Compliance Blog

Transfer and Presentment Warranties: 30 Days Later

Earlier this summer, there was a NAFCU Compliance Monitor article on Check Fraud and Allocation of Loss under the Model UCC. It explained some of the basic concepts relevant to the UCC's allocation of loss rules for fraudulent and altered checks:

  • Whether a check was properly payable (i.e., authorized by the member),
  • The consequences of failing to meet the midnight deadline (i.e., failure to return the check by the midnight deadline makes the credit union accountable for the check), and
  • Transfer and presentment warranties. 

So what happens if an altered check is deposited at a credit union, the credit union transfers the check for consideration in the check collection process, and the paying bank comes after the credit union for a breach of warranty? Assuming that the paying bank failed to return the check by the midnight deadline, the paying bank might be limited to seeking recourse for a breach of warranty under Articles 3 and 4 of the UCC.

As discussed in the Compliance Monitor article, there are two applicable warranties commonly associated with these types of breach scenarios: the transfer warranties and presentment warranties. Each time a check is transferred in exchange for consideration, the transferor warrants that

  • The warrantor is a person entitled to enforce the instrument (i.e., there are no unauthorized or missing indorsements);
  • All signatures on the check are authentic and authorized;
  • The check has not been altered (meaning unauthorized changes were made);
  • The check is not subject to a defense or claim in recoupment of any party which can be asserted against the warrantor;
  • The warrantor has no knowledge of any insolvency proceeding (e.g., bankruptcy) commenced with respect to the person making the check or the financial institution the check is drawn on; and
  • For a remotely-created consumer check, that the accountholder authorized the issuance and the amount of the check.  See, UCC §§ 3-416(a) and 4-207(a).

When a check is presented for payment, the presenting bank and the earlier transferors warrant that:

  • The warrantor is or was a person entitled to enforce the check;
  • The check has not been altered;
  • The warrantor has no knowledge that the drawer's signature is forged; and
  • For a remotely-created consumer check, that the accountholder authorized the issuance and the amount of the check. See, UCC §§ 3-417(a) and 4-208(a).

So if a check was altered, there is a potential breach of the transfer and presentment warranties by the warrantor. And the paying bank could potentially recover damages for the breach of the warranties. See, UCC §§ 3-416(b); 3-417(c); 4-207(c); 4-208(a). But the UCC expressly discharges a warrantor's liability in certain circumstances:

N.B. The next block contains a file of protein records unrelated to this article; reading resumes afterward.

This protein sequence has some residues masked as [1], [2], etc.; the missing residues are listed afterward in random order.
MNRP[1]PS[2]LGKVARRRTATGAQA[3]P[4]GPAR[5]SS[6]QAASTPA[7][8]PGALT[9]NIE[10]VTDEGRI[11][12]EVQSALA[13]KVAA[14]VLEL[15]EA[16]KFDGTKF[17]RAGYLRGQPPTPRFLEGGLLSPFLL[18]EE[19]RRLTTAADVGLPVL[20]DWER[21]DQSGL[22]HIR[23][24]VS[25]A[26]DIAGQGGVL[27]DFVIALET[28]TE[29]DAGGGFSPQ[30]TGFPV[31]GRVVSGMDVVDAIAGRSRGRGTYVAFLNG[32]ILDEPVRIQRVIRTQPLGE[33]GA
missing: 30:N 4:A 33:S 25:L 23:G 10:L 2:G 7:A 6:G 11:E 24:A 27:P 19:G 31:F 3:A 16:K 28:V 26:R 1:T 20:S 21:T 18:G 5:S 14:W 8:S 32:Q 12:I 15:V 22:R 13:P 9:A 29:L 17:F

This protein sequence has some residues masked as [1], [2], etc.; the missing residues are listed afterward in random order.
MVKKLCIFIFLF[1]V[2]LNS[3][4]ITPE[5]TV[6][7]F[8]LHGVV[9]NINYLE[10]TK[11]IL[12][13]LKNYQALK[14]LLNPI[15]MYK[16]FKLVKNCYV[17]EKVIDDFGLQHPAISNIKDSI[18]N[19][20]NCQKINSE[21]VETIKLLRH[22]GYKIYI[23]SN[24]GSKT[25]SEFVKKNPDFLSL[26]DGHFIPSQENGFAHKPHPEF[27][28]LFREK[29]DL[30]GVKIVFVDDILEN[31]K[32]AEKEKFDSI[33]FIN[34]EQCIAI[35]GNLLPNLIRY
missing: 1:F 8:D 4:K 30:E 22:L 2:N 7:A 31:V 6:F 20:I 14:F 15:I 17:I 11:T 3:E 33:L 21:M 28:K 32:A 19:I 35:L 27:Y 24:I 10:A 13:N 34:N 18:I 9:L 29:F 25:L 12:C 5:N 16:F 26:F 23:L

The warranties stated in subsection (a) cannot be disclaimed with respect to checks. Unless notice of a claim for breach of warranty is given to the warrantor within 30 days after the claimant has reason to know of the breach and the identity of the warrantor, the warrantor is discharged to the extent of any loss caused by the delay in giving notice of the claim. See, UCC §§ 3-416(c); 3-417(e); 4-207(d); 4-208(e). 

There are two limitations here set forth in the statutory language.  First, the 30 days does not being to run until the claimant - the paying bank in our example - has reason to know of the breach and the identity of the warrantor.  Second,  even if the notice fell outside of the 30 day window, the statute suggests that a warrantor is only discharged to the extent of any loss caused by the delay in giving notice of the claim. So the 30 days referenced in the statutory language may not be helpful to the extent that any delay in delivering the notice of the breach of warranty did not cause a loss. While the 30 day window can provide some cover for a potential breach of warranty claim, it does not automatically discharge all loss. 

As with all matters related to the UCC, credit unions may wish to consult with local counsel due to the fact that not all states adopt the model version of the UCC. Local counsel can help identify certain provisions that are unique to particular states.

On an unrelated note, the CFPB has extended the temporary threshold for reporting open-end lines of credit under HMDA for two years. So for 2020 and 2021, financial institutions that originate fewer than 500 open-end lines of credit in either of the two preceding calendar years will not need to collect and report data for open-end lines of credit. This is something that NAFCU has been advocating for, and the CFPB indicated that the thresholds will be the subject of a separate final rule in 2020.

Programming Note.  NAFCU is closing at noon today in honor of Columbus Day weekend.  There will be no Monday blog, but we will be back to blogging on Wednesday, October 16th.  

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About the Author

David Park, NCCO, Regulatory Compliance Counsel, NAFCU

David joined NAFCU in September 2018.  As part of the Regulatory Compliance Team, he provides daily compliance assistance to member credit unions on a variety of topics. 
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